“I went straight to the CCTV room and saw the devastation. I quickly jumped into the car and got down to the park. People were trapped underneath the structure, the public were clawing to get people out.
“Everyone, did a marvellous job, and I do believe more lives would have been lost if those people did not help, however, I needed to get people away from scene, so emergency services could get on with their job.
“Police officers were doing CPR on someone, ambulance crews were treating injured, fire service were trying to cut away structure.
“All of a sudden there are reports that a child is missing and is possibly under the structure but it was a huge relief when she is found.
“We had to try and identify more than 1,000 potential witnesses.
“All emergency personnel worked tremendously well in difficult situation, well into early hours. I eventually got home about 4am and was back in work at 7am the same day, when the story made news headlines around the world.
“Over the next few days I had press interview after press interview, including some from TV crews would couldn’t speak English, which was a little difficult.
“I wrote over 300 letters to people thanking for assistance and offering them support. I was still being asked a year later by press to write article on my experiences on that day.”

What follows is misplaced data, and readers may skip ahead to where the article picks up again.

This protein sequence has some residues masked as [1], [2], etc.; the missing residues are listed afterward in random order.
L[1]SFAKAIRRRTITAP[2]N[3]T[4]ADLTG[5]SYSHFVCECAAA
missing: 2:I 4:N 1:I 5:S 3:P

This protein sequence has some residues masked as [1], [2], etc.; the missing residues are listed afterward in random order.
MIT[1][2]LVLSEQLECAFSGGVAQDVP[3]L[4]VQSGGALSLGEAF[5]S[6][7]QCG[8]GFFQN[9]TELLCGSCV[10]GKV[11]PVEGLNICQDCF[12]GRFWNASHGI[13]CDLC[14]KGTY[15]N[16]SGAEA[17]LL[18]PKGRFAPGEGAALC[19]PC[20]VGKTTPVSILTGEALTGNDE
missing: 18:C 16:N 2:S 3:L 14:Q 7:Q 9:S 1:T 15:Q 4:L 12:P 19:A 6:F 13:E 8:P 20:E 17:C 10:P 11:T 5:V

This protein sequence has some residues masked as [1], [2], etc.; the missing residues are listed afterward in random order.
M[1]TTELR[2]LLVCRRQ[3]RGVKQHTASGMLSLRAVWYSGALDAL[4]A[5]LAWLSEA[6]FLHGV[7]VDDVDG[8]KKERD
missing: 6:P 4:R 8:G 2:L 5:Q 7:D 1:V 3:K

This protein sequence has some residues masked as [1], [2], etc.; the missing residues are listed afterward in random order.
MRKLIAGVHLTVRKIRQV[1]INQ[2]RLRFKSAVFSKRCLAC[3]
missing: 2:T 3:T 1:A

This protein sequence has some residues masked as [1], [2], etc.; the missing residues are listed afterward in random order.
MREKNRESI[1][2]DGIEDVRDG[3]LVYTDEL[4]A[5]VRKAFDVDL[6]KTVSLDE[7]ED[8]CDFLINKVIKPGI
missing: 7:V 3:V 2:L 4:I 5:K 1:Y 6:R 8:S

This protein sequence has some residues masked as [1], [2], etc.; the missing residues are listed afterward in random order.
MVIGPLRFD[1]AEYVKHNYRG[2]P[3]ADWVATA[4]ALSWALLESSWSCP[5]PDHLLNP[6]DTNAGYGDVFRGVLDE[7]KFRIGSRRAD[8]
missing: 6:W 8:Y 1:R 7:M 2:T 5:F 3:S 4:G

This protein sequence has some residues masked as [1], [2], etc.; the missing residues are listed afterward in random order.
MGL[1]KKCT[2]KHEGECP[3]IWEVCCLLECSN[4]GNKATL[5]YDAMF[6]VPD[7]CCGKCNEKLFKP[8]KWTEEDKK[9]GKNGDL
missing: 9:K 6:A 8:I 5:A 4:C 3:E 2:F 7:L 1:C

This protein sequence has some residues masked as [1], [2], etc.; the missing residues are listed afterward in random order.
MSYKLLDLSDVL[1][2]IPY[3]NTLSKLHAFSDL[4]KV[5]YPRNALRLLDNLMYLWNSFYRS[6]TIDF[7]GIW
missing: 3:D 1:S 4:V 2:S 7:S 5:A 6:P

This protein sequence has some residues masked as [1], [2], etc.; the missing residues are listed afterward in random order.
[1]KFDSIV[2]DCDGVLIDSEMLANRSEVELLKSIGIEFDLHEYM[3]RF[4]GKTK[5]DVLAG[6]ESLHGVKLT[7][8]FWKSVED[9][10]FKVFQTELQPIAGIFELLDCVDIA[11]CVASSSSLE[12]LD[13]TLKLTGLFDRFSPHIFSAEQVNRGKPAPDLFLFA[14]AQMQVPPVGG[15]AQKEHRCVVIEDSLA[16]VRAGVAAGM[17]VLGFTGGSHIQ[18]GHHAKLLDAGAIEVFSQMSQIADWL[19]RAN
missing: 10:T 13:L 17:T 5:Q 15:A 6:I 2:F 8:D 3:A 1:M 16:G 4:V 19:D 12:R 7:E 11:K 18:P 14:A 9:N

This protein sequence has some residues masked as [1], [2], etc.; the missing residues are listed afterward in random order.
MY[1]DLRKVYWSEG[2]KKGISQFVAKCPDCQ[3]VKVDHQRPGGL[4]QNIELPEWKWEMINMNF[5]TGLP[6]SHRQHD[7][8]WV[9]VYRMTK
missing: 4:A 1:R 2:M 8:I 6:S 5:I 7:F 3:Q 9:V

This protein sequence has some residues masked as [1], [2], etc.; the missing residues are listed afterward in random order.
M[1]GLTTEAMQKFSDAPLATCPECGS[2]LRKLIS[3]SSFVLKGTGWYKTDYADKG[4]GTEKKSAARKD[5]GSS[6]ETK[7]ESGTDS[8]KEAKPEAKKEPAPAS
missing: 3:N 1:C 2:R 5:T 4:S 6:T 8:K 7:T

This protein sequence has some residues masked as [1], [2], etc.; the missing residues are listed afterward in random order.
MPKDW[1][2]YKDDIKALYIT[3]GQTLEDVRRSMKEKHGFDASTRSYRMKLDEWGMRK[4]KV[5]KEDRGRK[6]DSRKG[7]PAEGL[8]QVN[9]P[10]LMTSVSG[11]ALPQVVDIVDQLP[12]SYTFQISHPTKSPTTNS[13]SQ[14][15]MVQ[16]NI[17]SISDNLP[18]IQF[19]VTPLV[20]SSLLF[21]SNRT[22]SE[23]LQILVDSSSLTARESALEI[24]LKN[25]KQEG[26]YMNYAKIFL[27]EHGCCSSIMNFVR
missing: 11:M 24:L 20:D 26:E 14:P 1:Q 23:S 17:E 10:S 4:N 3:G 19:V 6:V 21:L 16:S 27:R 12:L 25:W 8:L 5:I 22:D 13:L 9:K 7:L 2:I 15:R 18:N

Under Insp Anderson’s watch, Durham City was named the safest University City in the country. He and his team developed a strategy to get the residents, businesses and organisations working together.
He explains: “We sold the idea to everyone, residents, business, organisations because to succeed, it would need everyone working in partnership as one team, with one vision.
“We developed best practice and new ideas like Safe City bear, shop watch and pub watch and other crime prevention initiatives to deter people coming to City.
“Colleagues would come from around the country, to see what we were doing in Durham, as word spread. In 2012 Durham City became the safest University City in country.”
Insp Anderson says there has been a significant change in the police force as a whole.
He added: “The one constant factor in the police is – change. When I first started the police were very regimented, almost military, in parading on duty, marching, saluting.
“However, I think you could have more of a laugh then. One freezing cold, snowy night, I was on foot patrol with an old timer.
“We were so cold and he suggested we go to the bus depot, where we could get a cup of tea and warmed through.